Testing for both FIV and FELV can be done within most veterinary facilities. There are also different tests that can be done at professional laboratories if there are any concerns or questions about the accuracy of the first test. Any cat that is going to be introduced to your current cat population should be tested prior to allowing the cats to spend time getting to know one other. If you cannot wait the 30 day period before introduction, then have the cat tested on day 1 and then retest them 60 days later to make certain they are not carriers of the viruses. A positive test does not mean your cat is dying. It indicates your cat has been exposed. It says your cat can be a potential carrier for the virus. It means you need to offer the best preventive care to reduce stress for this cat. It is important to seek veterinary care if your cat becomes ill. It is necessary to know the risks to other cats in your household or outside.
Vaccinations are available to protect cats against FELV and FIV but neither are 100% effective. The FELV vaccine has reduced the percentage of positive cases since it was introduced over 30 years ago and will not cause a false positive on the blood tests. The FIV vaccine can generate antibodies after vaccination which then make it difficult to determine which cats are positive for the virus and which cats have been vaccinated. If you vaccinate your cat against FIV make certain to tell your veterinarian. These vaccines are of little use if your cat never goes outside or is never exposed to other cats that have these viruses. These vaccines are administered when the risk is present for potential exposure to other cats that carry the viruses. THE BEST WAY TO PREVENT INFECTION IS TO AVOID EXPOSURE TO CATS AND KITTENS OF UNKNOWN STATUS OF FELV OR FIV.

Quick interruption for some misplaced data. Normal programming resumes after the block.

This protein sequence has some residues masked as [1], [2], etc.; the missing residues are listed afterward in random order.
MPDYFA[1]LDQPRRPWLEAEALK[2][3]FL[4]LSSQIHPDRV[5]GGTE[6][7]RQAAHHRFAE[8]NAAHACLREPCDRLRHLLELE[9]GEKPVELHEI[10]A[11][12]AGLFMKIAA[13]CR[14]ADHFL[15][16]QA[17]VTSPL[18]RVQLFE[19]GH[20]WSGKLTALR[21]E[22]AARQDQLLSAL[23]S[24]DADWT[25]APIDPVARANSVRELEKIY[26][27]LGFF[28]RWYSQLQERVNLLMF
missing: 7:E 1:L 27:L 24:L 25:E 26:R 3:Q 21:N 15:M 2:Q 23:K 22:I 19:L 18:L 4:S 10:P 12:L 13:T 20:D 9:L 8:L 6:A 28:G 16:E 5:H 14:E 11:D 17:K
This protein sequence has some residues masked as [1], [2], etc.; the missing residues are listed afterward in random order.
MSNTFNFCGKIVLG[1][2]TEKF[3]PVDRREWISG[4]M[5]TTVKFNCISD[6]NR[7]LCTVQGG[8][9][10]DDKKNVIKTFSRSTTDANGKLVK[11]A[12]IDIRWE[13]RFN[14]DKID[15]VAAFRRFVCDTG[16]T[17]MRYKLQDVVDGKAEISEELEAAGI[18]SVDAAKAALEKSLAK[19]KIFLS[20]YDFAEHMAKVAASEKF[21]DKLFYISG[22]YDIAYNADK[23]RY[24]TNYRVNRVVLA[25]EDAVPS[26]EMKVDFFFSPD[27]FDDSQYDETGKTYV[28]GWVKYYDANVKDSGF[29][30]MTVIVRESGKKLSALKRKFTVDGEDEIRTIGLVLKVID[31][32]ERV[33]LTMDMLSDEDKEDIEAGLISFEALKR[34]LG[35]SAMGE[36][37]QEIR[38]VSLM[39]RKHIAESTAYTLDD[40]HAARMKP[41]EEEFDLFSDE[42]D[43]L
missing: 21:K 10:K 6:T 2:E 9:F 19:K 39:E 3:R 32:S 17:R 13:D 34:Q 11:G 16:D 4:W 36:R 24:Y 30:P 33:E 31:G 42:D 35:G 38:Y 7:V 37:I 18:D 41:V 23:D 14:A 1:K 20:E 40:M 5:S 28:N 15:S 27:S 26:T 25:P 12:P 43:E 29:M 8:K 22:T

Treatment of cats diagnosed with either of these viruses is symptomatic. There are no proven formulas to remove this infection so if the cat is not eating you must find ways to feed it. If the cat has seizures you must seek medications to stop the seizures. If the cat has cancer you must seek the advice of an oncologist. If the cat has reoccurring upper respiratory infections antibiotics may always be needed. Keeping your positive cat healthy and happy with minimal stress may allow them to live a long life free of clinical disease. Yet, as with all viruses that affect the immune system, in spite of all of your efforts your cat can become clinically ill at any time. Many people request vaccinations for their indoor-outdoor cat(s) against FELV and do not do the test. I let them know that is their choice, but to always remember if their cat gets sick and conservative treatments are not turning the illness around, you must let your veterinarian run the diagnostic tests for FELV and FIV. These infections are more common than we would like to believe and without doing the tests you may never know the status of your cat.
In closing I want to thank all those people with big hearts that take in stray cats and kittens. Most cats seem to find their owners more than the owners find them. I applaud those efforts but also want to make certain you are aware of the risks to your current household population and please quarantine these strays until they can be seen by your veterinarian to avoid risks not only for FELV and FIV but so many other contagious conditions such as internal and external parasites, fungal infections, upper respiratory infections, etc. A new cat or kitten can be the demise of a current cat if you are not cautious.